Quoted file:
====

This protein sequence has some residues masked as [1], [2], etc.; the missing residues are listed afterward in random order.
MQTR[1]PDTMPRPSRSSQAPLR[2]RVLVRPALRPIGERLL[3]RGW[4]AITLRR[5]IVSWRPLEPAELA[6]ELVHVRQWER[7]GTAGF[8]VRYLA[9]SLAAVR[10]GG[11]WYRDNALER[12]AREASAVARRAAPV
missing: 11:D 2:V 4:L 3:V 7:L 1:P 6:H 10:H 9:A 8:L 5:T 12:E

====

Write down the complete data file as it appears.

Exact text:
This protein sequence has some residues masked as [1], [2], etc.; the missing residues are listed afterward in random order.
MQTR[1]PDTMPRPSRSSQAPLR[2]RVLVRPALRPIGERLL[3]RGW[4]AITLRR[5]IVSWRPLEPAELA[6]ELVHVRQWER[7]GTAGF[8]VRYLA[9]SLAAVR[10]GG[11]WYRDNALER[12]AREASAVARRAAPV
missing: 11:D 2:V 4:L 3:V 7:L 1:P 6:H 10:H 9:A 8:L 5:T 12:E